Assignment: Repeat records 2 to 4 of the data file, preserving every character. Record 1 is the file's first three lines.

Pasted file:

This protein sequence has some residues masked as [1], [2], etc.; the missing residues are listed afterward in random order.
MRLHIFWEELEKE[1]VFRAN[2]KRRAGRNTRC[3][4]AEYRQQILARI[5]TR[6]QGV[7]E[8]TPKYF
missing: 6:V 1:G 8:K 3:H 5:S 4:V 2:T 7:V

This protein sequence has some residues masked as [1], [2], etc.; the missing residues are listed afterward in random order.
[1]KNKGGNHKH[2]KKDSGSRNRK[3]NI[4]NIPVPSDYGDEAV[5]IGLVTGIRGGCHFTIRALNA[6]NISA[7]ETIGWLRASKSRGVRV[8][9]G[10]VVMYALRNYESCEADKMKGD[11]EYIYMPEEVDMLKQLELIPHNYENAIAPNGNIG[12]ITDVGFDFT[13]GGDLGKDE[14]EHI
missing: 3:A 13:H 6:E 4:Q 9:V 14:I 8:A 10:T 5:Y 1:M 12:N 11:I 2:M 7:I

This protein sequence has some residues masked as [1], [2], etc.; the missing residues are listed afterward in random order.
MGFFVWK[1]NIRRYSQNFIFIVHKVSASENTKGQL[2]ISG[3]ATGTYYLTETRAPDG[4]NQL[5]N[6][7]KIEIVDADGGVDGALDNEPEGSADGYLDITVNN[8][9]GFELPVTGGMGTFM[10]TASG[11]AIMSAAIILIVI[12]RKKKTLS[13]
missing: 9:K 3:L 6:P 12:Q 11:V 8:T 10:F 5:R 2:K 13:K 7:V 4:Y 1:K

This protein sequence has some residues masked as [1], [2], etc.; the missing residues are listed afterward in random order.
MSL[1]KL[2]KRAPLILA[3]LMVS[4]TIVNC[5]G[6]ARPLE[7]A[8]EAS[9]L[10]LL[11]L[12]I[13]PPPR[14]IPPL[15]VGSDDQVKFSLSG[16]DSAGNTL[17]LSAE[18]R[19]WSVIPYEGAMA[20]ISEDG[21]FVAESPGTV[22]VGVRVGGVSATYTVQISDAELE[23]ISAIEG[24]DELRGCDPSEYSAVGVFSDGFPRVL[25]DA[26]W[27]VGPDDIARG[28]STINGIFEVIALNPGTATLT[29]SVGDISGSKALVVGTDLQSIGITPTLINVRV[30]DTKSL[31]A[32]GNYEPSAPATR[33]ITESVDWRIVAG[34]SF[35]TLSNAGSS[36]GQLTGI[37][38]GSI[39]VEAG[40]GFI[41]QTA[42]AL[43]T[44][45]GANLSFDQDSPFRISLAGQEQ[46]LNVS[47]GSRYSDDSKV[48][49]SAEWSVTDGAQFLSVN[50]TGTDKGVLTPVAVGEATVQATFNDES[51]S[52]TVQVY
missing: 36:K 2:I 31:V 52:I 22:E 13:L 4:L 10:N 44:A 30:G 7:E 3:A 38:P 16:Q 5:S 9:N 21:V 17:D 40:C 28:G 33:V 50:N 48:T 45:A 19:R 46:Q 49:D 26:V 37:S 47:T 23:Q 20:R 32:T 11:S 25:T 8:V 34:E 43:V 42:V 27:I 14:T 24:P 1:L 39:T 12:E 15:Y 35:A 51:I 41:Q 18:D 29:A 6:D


This protein sequence has some residues masked as [1], [2], etc.; the missing residues are listed afterward in random order.
[1]KNKGGNHKH[2]KKDSGSRNRK[3]NI[4]NIPVPSDYGDEAV[5]IGLVTGIRGGCHFTIRALNA[6]NISA[7]ETIGWLRASKSRGVRV[8][9]G[10]VVMYALRNYESCEADKMKGD[11]EYIYMPEEVDMLKQLELIPHNYENAIAPNGNIG[12]ITDVGFDFT[13]GGDLGKDE[14]EHI
missing: 3:A 13:H 6:E 4:Q 9:V 14:I 8:A 10:T 5:Y 1:M 12:N 11:I 2:M 7:I

This protein sequence has some residues masked as [1], [2], etc.; the missing residues are listed afterward in random order.
MGFFVWK[1]NIRRYSQNFIFIVHKVSASENTKGQL[2]ISG[3]ATGTYYLTETRAPDG[4]NQL[5]N[6][7]KIEIVDADGGVDGALDNEPEGSADGYLDITVNN[8][9]GFELPVTGGMGTFM[10]TASG[11]AIMSAAIILIVI[12]RKKKTLS[13]
missing: 9:K 3:L 6:P 12:Q 11:V 8:T 10:F 5:R 2:K 13:K 7:V 4:Y 1:K

This protein sequence has some residues masked as [1], [2], etc.; the missing residues are listed afterward in random order.
MSL[1]KL[2]KRAPLILA[3]LMVS[4]TIVNC[5]G[6]ARPLE[7]A[8]EAS[9]L[10]LL[11]L[12]I[13]PPPR[14]IPPL[15]VGSDDQVKFSLSG[16]DSAGNTL[17]LSAE[18]R[19]WSVIPYEGAMA[20]ISEDG[21]FVAESPGTV[22]VGVRVGGVSATYTVQISDAELE[23]ISAIEG[24]DELRGCDPSEYSAVGVFSDGFPRVL[25]DA[26]W[27]VGPDDIARG[28]STINGIFEVIALNPGTATLT[29]SVGDISGSKALVVGTDLQSIGITPTLINVRV[30]DTKSL[31]A[32]GNYEPSAPATR[33]ITESVDWRIVAG[34]SF[35]TLSNAGSS[36]GQLTGI[37][38]GSI[39]VEAG[40]GFI[41]QTA[42]AL[43]T[44][45]GANLSFDQDSPFRISLAGQEQ[46]LNVS[47]GSRYSDDSKV[48][49]SAEWSVTDGAQFLSVN[50]TGTDKGVLTPVAVGEATVQATFNDES[51]S[52]TVQVY
missing: 36:K 2:I 31:V 52:I 22:E 13:L 4:L 10:N 44:A 30:G 7:E 3:A 38:P 16:Q 5:S 9:N 21:V 17:D 40:C 28:G 33:V 50:N 48:T 45:A 19:R 46:Q 49:D 26:V 37:S 47:T 23:Q 20:R 32:T 11:S 25:T 8:V 34:E 43:V 42:V 27:I 14:T 24:P 1:L 39:T 12:E 15:Y 35:A 51:I 41:Q 18:D 29:A 6:D